***

After dinner Kayla rehearsed her lines again. “That was perfect!” Mother announced.

“Yes!” Kayla exclaimed. “I’m ready.”

“Except for one little detail,” Mother teased.

“What?” Kayla asked despairingly.

“Your costume! I need you to try it on so I can finish it.”

Mother gently pulled Kayla’s blond waist length hair out from beneath the costumes collar.

“What am I going to do about my hair?” she asked. “Joan of Arc cut her hair. I just couldn’t cut my hair.”

“I’ve got an idea,” Mother said.

Kayla watched in the mirror as Mother rolled the sides of her hair under, secured it with an elastic and then tucked the long pony tail beneath the big collar.

A big smile stole across her face, “It worked! I won’t have to cut my hair.”

Mother put her arms around Kayla’s shoulders and peered into the mirror. “You’re going to be a great Joan of Arc,” she said.

Kayla’s smile turned into a frown as a stray tear rolled down her cheek. “I wouldn’t really be a good
Joan of Arc,” she confessed. “I don’t even have the courage to sacrifice my hair,” she said with a huff.

“Oh, Kayla!” Mother said giving her a squeeze. “You don’t need to cut your hair for a school play to show your commitment to Heavenly Father.”

Mother handed Kayla the banner that Father had made for a prop. “Your battle standard is just as important as Joan’s was. Do you know what an amazing young woman you are? Your abilities as a leader of the standard of the restored Gospel among your peers
shows commitment and sacrifice every day.”

Kayla looked puzzled. “What sacrifices have I made?”

“Well, Tuesday you watched the Talbot’s baby for free so they could go to the temple. And just last week you chose not to go bowling with your friends on the Sabbath.”

“You can’t call those sacrifices,” Kayla said humbly. “I like tending Josh even if I don’t get paid, but it did sorta hurt when all my friends could talk about at lunch on Monday was how much fun they had without me. Still that’s nothing!” Kayla said, lifting the banner in the air and placing the pole back down on the ground with a loud bang. “Joan gave her life! That’s the greatest sacrifice anyone can make. Isn’t it?”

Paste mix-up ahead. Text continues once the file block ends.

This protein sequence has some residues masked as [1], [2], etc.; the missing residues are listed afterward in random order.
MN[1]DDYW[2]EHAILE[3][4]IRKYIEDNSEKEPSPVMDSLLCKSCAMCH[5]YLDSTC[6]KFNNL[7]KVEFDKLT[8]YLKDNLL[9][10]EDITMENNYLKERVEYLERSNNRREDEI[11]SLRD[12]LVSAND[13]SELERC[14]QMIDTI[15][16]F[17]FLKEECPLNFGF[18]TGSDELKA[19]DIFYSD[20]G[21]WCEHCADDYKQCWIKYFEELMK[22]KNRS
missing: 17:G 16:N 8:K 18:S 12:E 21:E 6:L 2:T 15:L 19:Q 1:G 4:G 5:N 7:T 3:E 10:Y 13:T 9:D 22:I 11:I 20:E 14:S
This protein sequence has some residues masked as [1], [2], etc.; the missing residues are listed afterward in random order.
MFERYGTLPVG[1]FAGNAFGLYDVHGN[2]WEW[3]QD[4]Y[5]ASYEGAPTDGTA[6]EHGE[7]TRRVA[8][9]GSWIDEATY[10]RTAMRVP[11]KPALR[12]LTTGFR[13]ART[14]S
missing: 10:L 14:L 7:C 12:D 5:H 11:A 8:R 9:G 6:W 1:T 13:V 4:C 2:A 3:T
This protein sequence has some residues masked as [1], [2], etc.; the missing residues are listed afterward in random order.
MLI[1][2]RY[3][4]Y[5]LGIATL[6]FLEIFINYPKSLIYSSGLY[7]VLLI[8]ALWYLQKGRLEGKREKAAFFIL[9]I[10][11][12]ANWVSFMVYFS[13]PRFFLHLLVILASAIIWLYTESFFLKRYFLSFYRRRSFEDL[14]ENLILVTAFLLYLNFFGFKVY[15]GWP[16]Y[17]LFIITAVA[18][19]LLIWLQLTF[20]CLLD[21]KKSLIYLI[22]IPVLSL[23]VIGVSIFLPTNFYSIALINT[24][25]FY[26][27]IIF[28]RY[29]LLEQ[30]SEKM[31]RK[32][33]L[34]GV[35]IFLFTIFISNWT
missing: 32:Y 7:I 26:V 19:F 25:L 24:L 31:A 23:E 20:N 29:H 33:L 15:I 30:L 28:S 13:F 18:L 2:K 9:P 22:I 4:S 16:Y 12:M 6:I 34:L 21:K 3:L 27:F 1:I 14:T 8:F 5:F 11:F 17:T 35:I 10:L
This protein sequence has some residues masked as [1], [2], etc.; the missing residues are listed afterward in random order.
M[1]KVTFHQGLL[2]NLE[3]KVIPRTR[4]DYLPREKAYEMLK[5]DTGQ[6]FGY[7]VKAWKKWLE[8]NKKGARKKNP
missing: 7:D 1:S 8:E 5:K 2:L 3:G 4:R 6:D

“We don’t all need to be martyrs, Kayla, to show our devotion to God! But, we all can give of what our lives are made up of—our time, our talents and our means, to bless the lives of others.”

by Margie Nauta Lee © 2008 Living Scriptures, Inc.

 

TREAT TIME

CLICK TO PRINT Coconut Battle Standard Treats” recipe

Coconut Battle Standard Treats

Prep Time:2 minutes

Cook Time: 5-6 minutes

Chill Time: 30-45 minutes

 

Directions:

  1. Combine the COCONUT MILK and sugar in an appropriately sized saucepan and bring to a boil over
    medium heat.
  2. Combine regular milk and starch separately then mix slowly into the hot pot. Continue to cook over medium heat, stirring constantly until very thick.
  3. Pour immediately into an 12” x 14” inch pan and chill until firm. Note: Use canned coconut milk (not coconut creme) usually found in the Asian section of grocery store or make your own fresh by blending fresh coconut meat in a blender with 1-1/2 cups hot water. Let set for 15 minutes and then strain through cheesecloth, squeezing out all of the liquid)

Ingredients:

  • 2 cups canned coconut milk
  • 1 cup whole milk
  • 1/2 cup sugar
  • 1/3 cup cornstarch
  • 1/4 tsp. vanilla
  • 1 chocolate licorice stick per banner